Investments in Africa’s renewable energy sector over the last five years have failed to deliver a growth in employment in the industry, deviating from trends globally.
The latest annual Renewable Energy and Jobs report published by the International Labour Organisation (ILO) and the International Renewable Energy Agency (Irena) reveals that in 2022, only 320,000 Africans were employed by the sector, a 0.6 percent drop from 2018.
This is despite a consistent growth in the installed capacity of renewable energy as well as more investments over the last five years, signalling a failure of the green transition to create more jobs in Africa.
Data from Irena shows that installed capacity of renewable energy in Africa increased by 18 percent to 63,034MW in 2022, while investments in the sector rose 44 percent in five years to $13 billion as of 2021, but jobs dropped from the 322,000 recorded in 2018.
Globally, jobs in the renewable energy sector have been rising consistently with increased investment and installed capacity, which justifies continued investments and transition to cleaner energy sources.
According to the report, in 2022, there were over 13.7 million people working in the clean energy space, a 24.5 percent increase from the 11 million reported in 2018, and nearly double the 7.3 million in 2012.
Latest statistics from the International Energy Agency (IEA) also show that in the five years to December 2021, investments in the global renewable energy sector rose by 19.5 percent to $382 billion.
At the same time, the global installed capacity of the clean energy sources hit a record high of 3.09 million MW in 2022, a growth of over 30 percent since 2018, reflecting the rise in investments, hence more jobs.
“We can expect the creation of many millions of additional jobs in the coming years and decades, provided that education and skills development programmes are appropriately expanded, workforce development programmes are put in place, and labour markets respond to evolving needs,” said Irena’s director-general Francesco La Camera and his ILO counterpart Gilbert Houngbo in a joint statement.
“Nevertheless, La Camera and Houngbo noted that “today’s renewable energy jobs are concentrated in a relatively small number of countries, reflecting the uneven geographic footprint of equipment manufacturing and capacity installations.”
Based on the latest statistics, over 58 percent of those employed in the renewable energy sector are in China, Brazil, the US and India, while Africa has just 2.3 percent of the global clean energy jobs.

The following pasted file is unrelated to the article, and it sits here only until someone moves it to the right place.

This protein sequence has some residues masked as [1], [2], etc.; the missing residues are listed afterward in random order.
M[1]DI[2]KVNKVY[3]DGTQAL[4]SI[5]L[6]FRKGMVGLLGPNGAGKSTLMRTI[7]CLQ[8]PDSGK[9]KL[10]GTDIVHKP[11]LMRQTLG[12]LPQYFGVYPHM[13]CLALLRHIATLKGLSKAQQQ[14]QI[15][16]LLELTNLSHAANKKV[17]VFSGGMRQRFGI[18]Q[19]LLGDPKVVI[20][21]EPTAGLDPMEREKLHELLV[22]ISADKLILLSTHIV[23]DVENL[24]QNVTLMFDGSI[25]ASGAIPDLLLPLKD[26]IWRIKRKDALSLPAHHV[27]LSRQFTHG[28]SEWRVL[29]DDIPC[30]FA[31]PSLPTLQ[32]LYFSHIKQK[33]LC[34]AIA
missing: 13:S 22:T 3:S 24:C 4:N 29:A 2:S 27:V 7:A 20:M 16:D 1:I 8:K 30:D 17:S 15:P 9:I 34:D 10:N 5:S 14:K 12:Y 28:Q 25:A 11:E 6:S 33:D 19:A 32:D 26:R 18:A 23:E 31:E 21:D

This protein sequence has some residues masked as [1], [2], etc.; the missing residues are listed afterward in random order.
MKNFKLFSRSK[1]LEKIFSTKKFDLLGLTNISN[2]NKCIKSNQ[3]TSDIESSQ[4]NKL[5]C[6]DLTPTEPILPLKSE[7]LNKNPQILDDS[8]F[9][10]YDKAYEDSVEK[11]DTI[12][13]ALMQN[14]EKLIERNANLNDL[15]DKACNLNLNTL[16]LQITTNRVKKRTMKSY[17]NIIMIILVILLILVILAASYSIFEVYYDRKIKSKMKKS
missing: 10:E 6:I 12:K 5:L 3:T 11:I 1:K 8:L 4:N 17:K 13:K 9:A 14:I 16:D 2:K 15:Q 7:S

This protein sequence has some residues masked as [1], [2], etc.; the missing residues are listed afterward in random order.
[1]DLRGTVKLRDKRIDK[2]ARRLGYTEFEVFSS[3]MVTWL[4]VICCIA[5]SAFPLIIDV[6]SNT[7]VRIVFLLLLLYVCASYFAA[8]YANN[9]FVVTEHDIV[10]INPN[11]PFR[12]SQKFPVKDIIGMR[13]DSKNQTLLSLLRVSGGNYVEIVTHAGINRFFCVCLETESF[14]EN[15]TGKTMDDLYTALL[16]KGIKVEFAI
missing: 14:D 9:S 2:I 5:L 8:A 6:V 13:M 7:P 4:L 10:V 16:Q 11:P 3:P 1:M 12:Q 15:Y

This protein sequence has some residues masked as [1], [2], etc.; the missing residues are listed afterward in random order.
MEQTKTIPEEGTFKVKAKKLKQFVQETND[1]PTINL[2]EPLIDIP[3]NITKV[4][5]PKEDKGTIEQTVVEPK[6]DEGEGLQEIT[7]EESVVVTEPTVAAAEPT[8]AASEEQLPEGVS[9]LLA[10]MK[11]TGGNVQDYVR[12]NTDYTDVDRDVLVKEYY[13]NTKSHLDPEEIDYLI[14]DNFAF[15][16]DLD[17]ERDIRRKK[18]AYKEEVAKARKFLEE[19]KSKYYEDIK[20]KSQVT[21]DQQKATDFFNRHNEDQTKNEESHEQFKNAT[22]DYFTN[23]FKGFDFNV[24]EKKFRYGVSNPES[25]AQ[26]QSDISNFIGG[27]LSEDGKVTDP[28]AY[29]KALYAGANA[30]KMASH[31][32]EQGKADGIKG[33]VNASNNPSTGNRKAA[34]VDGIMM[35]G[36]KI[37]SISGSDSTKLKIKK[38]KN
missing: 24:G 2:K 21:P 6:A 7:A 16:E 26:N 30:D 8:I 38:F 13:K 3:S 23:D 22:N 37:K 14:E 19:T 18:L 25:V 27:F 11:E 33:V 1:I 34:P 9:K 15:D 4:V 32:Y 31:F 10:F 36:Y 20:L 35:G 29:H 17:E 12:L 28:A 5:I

The top four countries are also the leading in installed capacity of renewable energy, with a total of 1.918 million MW, accounting for over 61 percent of total of global capacity.
But in Africa, there is little manufacturing of renewable energy equipment like solar panels, wind or water turbines, meaning that skilled direct jobs may not be as much.
Rebekah Shirley, deputy director for Africa at research non-profit World Resources Institute (WRI), argues that although most of the manufacturing happens outside Africa, the renewable energy sector still should ideally create more jobs as capacity increases.
“We don’t control much of the supply chain of renewables so where you find most jobs is China and India where manufacturing happens, but that’s not to suggest there aren’t jobs created in Africa through renewables,” she told
According to Dr Shirley, the most jobs created by renewable energy on the continent are downstream induced, meaning that they come from the benefits of having renewable energy installed, and indirect upstream, that come from the supply chains of raw materials for RE equipment manufacturing.
“Renewables are very low-maintenance technology, so you can expect that there aren’t many jobs involved in the maintenance. And so it’s these indirect upstream and induced downstream jobs that are really the places to be looking,” she said.
Since the data produced by ILO and Irena primarily focuses on direct jobs created by the renewable energy sector, it is possible that they don’t capture the induced and indirect employments supported by the industry.
For example, a separate report produced by global non-profit Power for All estimated that Kenya had 49,572 renewable energy jobs in 2021, almost 10,000 more than the figure estimated by Irena.
“Estimates are produced basically using what we call multipliers, but we of course know that the realities on the ground are much different in a number of ways, and not least of which is the fact that indirect and informal jobs are often not captured in the numbers,” Dr Shirley said.
Source: The East African